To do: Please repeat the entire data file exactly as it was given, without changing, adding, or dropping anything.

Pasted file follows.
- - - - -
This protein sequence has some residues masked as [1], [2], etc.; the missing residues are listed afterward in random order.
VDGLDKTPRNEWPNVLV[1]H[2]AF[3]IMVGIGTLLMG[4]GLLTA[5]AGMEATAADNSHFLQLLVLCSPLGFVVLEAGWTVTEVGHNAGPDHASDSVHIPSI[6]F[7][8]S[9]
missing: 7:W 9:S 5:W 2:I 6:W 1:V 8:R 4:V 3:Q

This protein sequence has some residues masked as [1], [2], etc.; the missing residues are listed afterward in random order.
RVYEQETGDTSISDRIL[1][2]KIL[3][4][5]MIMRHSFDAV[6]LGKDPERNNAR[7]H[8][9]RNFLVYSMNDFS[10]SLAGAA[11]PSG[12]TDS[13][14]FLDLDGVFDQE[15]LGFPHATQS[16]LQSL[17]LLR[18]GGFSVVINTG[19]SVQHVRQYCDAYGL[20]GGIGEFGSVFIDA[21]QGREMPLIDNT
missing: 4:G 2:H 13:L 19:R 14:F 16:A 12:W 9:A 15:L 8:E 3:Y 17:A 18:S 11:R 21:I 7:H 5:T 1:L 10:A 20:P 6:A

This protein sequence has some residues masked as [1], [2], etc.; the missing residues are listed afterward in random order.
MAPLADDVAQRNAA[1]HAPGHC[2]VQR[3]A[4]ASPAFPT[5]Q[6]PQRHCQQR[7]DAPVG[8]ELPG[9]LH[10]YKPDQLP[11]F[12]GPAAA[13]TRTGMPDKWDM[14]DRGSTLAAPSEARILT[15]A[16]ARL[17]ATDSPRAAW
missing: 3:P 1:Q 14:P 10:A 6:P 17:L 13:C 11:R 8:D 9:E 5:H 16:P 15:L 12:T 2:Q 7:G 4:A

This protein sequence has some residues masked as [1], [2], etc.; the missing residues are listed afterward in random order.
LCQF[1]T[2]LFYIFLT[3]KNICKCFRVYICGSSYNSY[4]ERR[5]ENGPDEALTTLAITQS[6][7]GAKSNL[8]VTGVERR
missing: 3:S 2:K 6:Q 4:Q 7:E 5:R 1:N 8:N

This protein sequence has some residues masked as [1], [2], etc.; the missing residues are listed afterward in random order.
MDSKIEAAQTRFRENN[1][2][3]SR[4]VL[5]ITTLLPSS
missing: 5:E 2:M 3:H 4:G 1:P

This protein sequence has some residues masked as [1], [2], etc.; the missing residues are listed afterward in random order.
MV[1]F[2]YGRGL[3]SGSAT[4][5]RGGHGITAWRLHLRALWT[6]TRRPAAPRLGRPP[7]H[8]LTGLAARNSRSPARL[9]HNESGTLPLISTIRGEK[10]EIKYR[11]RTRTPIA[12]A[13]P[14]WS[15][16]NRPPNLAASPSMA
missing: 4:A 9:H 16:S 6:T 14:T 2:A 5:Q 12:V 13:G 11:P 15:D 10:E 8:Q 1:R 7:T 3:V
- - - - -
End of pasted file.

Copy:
This protein sequence has some residues masked as [1], [2], etc.; the missing residues are listed afterward in random order.
VDGLDKTPRNEWPNVLV[1]H[2]AF[3]IMVGIGTLLMG[4]GLLTA[5]AGMEATAADNSHFLQLLVLCSPLGFVVLEAGWTVTEVGHNAGPDHASDSVHIPSI[6]F[7][8]S[9]
missing: 7:W 9:S 5:W 2:I 6:W 1:V 8:R 4:V 3:Q

This protein sequence has some residues masked as [1], [2], etc.; the missing residues are listed afterward in random order.
RVYEQETGDTSISDRIL[1][2]KIL[3][4][5]MIMRHSFDAV[6]LGKDPERNNAR[7]H[8][9]RNFLVYSMNDFS[10]SLAGAA[11]PSG[12]TDS[13][14]FLDLDGVFDQE[15]LGFPHATQS[16]LQSL[17]LLR[18]GGFSVVINTG[19]SVQHVRQYCDAYGL[20]GGIGEFGSVFIDA[21]QGREMPLIDNT
missing: 4:G 2:H 13:L 19:R 14:F 16:A 12:W 9:A 15:L 8:E 3:Y 17:A 18:S 11:R 21:I 7:H 5:T 1:L 10:A 20:P 6:A

This protein sequence has some residues masked as [1], [2], etc.; the missing residues are listed afterward in random order.
MAPLADDVAQRNAA[1]HAPGHC[2]VQR[3]A[4]ASPAFPT[5]Q[6]PQRHCQQR[7]DAPVG[8]ELPG[9]LH[10]YKPDQLP[11]F[12]GPAAA[13]TRTGMPDKWDM[14]DRGSTLAAPSEARILT[15]A[16]ARL[17]ATDSPRAAW
missing: 3:P 1:Q 14:P 10:A 6:P 17:L 13:C 11:R 8:D 9:E 5:H 16:P 15:L 12:T 2:Q 7:G 4:A

This protein sequence has some residues masked as [1], [2], etc.; the missing residues are listed afterward in random order.
LCQF[1]T[2]LFYIFLT[3]KNICKCFRVYICGSSYNSY[4]ERR[5]ENGPDEALTTLAITQS[6][7]GAKSNL[8]VTGVERR
missing: 3:S 2:K 6:Q 4:Q 7:E 5:R 1:N 8:N

This protein sequence has some residues masked as [1], [2], etc.; the missing residues are listed afterward in random order.
MDSKIEAAQTRFRENN[1][2][3]SR[4]VL[5]ITTLLPSS
missing: 5:E 2:M 3:H 4:G 1:P

This protein sequence has some residues masked as [1], [2], etc.; the missing residues are listed afterward in random order.
MV[1]F[2]YGRGL[3]SGSAT[4][5]RGGHGITAWRLHLRALWT[6]TRRPAAPRLGRPP[7]H[8]LTGLAARNSRSPARL[9]HNESGTLPLISTIRGEK[10]EIKYR[11]RTRTPIA[12]A[13]P[14]WS[15][16]NRPPNLAASPSMA
missing: 4:A 9:H 16:S 6:T 14:T 2:A 5:Q 12:V 13:G 11:P 15:D 10:E 8:Q 1:R 7:T 3:V